Greetings, Poetry Lovers!
I know hearts are heavy this week for those affected by another brutal hurricane. I found it a little crazy that with family members and like-family friends from Central Florida up through Charlotte, we were all experiencing some effects of this storm within hours of each other. Beaufort was once again very fortunate. We did hunker down for a tornado warning near midnight on Wednesday night, and our power went out for a few hours not long thereafter, but other than lots of wind, my corner of town at least was all right. (Schools and government offices were closed Thursday.)
I stood in front of the television in disbelief Thursday morning when The Weather Channel showed the first drone images of Mexico Beach, a place my folks have enjoyed visiting in the past. A few battered structures remained, but mostly - empty slabs where countless houses and businesses used to be. Nothing. Left. Prayers and more prayers for all who are dealing with so many kinds of losses.
(Some PF regulars might know that our own Jan Godown Annino is from Tallahassee; I hope she won't mind my sharing that I reached her by text Thursday morning, and they are okay.)
I wish I had the right words for comfort today, but instead, the diversion of a Henry Wadsworth Longfellow poem, which was published in 1880 in "Youth's Companion." The view over the sea is a much more pleasant one in this ballad-like poem.
MAIDEN AND WEATHERCOCK
by Henry Wadsworth Longfellow
O Weathercock on the village spire,
With your golden feathers all on fire,
Tell me, what can you see from your perch
Above there over the tower of the church?
I can see the roofs and the streets below,
And the people moving to and fro,
And beyond, without either roof or street,
The great salt sea, and the fisherman's fleet.
I can see a ship come sailing in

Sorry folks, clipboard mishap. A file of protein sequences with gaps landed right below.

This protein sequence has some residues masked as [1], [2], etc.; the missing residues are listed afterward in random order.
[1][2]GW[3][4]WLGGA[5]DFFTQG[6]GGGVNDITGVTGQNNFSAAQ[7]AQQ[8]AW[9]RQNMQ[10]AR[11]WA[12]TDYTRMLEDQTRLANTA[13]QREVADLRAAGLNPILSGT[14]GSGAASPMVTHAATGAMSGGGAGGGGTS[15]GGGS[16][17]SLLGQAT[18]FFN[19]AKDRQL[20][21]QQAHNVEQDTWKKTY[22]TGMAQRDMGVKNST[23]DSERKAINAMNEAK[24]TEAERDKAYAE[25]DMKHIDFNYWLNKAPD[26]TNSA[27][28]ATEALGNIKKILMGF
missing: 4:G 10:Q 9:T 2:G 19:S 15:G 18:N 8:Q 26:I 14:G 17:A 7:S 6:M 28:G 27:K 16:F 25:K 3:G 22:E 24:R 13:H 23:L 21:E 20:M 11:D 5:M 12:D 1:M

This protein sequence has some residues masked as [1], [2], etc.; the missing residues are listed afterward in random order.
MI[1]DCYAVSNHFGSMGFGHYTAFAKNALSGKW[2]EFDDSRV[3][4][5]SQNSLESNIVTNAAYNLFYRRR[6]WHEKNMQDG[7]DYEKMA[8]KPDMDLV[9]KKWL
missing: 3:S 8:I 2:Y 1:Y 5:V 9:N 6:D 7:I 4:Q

Beyond the headlands and harbor of Lynn,
And a young man standing on the deck
With a silken kerchief round his neck.
Now he is pressing it to his lips,
And now he is kissing his finger-tips,
And now he is lifting and waving his hand,
And blowing the kissses toward the land.
Ah, that is the ship from over the sea,
That is bringing my lover back to me,
Bringing my lover so fond and true,
Who does not change with the wind like you.
If I change with all the winds that blow,
It is only because they made me so,
And people would think it wondrous strange,
If I, a Weathercock, should not change.
O pretty Maiden, so fine and fair,
With your dreamy eyes and your golden hair,
When you and your lover meet to-day,
You will thank me for looking some other way.
I found this poem in The Poems of Henry Wadsworth Longfellow, part of THE AMERICAN POETS series edited by Louis Untermeyer for The Heritage Press (1943). I'm smitten with the wood engraving illustrations throughout, by 20th Century artist and illustrator Boyd Hanna.
For so many in our country (including Puerto Rico) and around the world reeling from recent natural disasters, prayers for healing and for the eventual changes of direction that time brings.
Our gracious host for the Roundup this week is the ever-amazing Laura Purdie Salas at Writing the World for Kids. Enjoy all the offerings!